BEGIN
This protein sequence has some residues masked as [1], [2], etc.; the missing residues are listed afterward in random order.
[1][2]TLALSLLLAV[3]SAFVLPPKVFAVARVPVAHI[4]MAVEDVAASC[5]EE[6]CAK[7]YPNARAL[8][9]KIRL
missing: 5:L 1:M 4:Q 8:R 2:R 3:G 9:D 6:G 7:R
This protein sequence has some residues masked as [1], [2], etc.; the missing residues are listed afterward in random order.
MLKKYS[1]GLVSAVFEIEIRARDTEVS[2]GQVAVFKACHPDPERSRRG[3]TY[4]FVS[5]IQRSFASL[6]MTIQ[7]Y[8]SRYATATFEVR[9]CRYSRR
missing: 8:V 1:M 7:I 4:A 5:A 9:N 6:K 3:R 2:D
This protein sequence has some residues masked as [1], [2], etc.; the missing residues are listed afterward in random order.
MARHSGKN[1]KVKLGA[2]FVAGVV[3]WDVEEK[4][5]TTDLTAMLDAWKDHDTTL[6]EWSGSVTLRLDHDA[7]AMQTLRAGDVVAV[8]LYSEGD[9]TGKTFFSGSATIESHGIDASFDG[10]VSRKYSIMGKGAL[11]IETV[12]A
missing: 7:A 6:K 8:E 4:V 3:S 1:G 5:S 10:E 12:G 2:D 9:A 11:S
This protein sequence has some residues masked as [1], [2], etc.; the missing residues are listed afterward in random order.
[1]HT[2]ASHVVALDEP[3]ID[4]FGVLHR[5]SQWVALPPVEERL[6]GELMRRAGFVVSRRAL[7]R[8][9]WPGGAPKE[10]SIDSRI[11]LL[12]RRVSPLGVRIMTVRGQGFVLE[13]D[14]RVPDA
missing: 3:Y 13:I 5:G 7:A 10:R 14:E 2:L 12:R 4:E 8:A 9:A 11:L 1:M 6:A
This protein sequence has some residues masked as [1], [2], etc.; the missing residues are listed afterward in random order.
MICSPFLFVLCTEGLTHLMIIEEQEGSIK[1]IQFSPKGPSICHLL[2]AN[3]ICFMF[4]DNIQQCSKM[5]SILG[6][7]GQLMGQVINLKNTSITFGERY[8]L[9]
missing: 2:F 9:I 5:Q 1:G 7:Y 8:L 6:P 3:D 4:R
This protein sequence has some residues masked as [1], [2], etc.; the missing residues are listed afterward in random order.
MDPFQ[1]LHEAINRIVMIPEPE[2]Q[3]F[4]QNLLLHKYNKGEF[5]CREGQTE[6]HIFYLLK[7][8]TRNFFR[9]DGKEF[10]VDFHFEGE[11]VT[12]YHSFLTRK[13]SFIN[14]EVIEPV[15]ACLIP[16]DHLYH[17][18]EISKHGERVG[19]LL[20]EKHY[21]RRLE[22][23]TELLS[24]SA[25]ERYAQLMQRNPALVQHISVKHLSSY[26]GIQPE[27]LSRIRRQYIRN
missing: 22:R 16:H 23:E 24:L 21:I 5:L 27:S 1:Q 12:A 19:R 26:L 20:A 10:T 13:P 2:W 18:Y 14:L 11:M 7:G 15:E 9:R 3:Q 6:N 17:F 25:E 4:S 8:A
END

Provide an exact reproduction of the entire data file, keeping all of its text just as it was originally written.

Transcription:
This protein sequence has some residues masked as [1], [2], etc.; the missing residues are listed afterward in random order.
[1][2]TLALSLLLAV[3]SAFVLPPKVFAVARVPVAHI[4]MAVEDVAASC[5]EE[6]CAK[7]YPNARAL[8][9]KIRL
missing: 5:L 1:M 4:Q 8:R 2:R 3:G 9:D 6:G 7:R
This protein sequence has some residues masked as [1], [2], etc.; the missing residues are listed afterward in random order.
MLKKYS[1]GLVSAVFEIEIRARDTEVS[2]GQVAVFKACHPDPERSRRG[3]TY[4]FVS[5]IQRSFASL[6]MTIQ[7]Y[8]SRYATATFEVR[9]CRYSRR
missing: 8:V 1:M 7:I 4:A 5:A 9:N 6:K 3:R 2:D
This protein sequence has some residues masked as [1], [2], etc.; the missing residues are listed afterward in random order.
MARHSGKN[1]KVKLGA[2]FVAGVV[3]WDVEEK[4][5]TTDLTAMLDAWKDHDTTL[6]EWSGSVTLRLDHDA[7]AMQTLRAGDVVAV[8]LYSEGD[9]TGKTFFSGSATIESHGIDASFDG[10]VSRKYSIMGKGAL[11]IETV[12]A
missing: 7:A 6:K 8:E 4:V 3:S 1:G 5:S 10:E 12:G 2:D 9:A 11:S
This protein sequence has some residues masked as [1], [2], etc.; the missing residues are listed afterward in random order.
[1]HT[2]ASHVVALDEP[3]ID[4]FGVLHR[5]SQWVALPPVEERL[6]GELMRRAGFVVSRRAL[7]R[8][9]WPGGAPKE[10]SIDSRI[11]LL[12]RRVSPLGVRIMTVRGQGFVLE[13]D[14]RVPDA
missing: 3:Y 13:I 5:G 7:A 10:R 14:E 2:L 12:R 4:E 8:A 9:A 11:L 1:M 6:A
This protein sequence has some residues masked as [1], [2], etc.; the missing residues are listed afterward in random order.
MICSPFLFVLCTEGLTHLMIIEEQEGSIK[1]IQFSPKGPSICHLL[2]AN[3]ICFMF[4]DNIQQCSKM[5]SILG[6][7]GQLMGQVINLKNTSITFGERY[8]L[9]
missing: 2:F 9:I 5:Q 1:G 7:Y 8:L 6:P 3:D 4:R
This protein sequence has some residues masked as [1], [2], etc.; the missing residues are listed afterward in random order.
MDPFQ[1]LHEAINRIVMIPEPE[2]Q[3]F[4]QNLLLHKYNKGEF[5]CREGQTE[6]HIFYLLK[7][8]TRNFFR[9]DGKEF[10]VDFHFEGE[11]VT[12]YHSFLTRK[13]SFIN[14]EVIEPV[15]ACLIP[16]DHLYH[17][18]EISKHGERVG[19]LL[20]EKHY[21]RRLE[22][23]TELLS[24]SA[25]ERYAQLMQRNPALVQHISVKHLSSY[26]GIQPE[27]LSRIRRQYIRN
missing: 22:R 16:H 23:E 24:L 21:I 5:L 27:S 1:Q 12:A 19:R 26:L 20:A 10:T 13:P 2:W 18:Y 14:L 11:M 7:G 15:E 9:R 3:Q 6:N 17:F 25:E 4:S 8:A